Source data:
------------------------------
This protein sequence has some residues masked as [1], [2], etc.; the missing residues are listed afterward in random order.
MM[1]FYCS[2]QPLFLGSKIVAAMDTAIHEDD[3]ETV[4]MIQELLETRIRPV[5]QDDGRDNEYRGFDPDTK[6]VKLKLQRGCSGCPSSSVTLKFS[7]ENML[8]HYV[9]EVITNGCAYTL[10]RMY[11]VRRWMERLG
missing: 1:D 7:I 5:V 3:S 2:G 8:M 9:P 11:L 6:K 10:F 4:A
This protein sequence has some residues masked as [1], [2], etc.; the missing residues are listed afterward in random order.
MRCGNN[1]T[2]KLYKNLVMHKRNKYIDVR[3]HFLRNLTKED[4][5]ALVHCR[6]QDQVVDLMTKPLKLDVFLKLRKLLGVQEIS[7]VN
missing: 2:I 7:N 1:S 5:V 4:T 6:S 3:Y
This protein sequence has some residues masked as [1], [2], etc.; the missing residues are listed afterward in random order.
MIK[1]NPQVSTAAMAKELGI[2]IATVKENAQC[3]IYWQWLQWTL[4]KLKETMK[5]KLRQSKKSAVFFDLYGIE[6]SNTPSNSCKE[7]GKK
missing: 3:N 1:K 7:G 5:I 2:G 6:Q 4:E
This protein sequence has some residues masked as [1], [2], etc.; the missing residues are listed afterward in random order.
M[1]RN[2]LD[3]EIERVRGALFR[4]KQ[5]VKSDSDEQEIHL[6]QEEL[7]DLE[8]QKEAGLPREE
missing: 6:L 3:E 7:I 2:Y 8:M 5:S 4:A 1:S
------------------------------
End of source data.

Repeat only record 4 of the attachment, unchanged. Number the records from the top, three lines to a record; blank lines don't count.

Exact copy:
This protein sequence has some residues masked as [1], [2], etc.; the missing residues are listed afterward in random order.
M[1]RN[2]LD[3]EIERVRGALFR[4]KQ[5]VKSDSDEQEIHL[6]QEEL[7]DLE[8]QKEAGLPREE
missing: 6:L 3:E 7:I 2:Y 8:M 5:S 4:A 1:S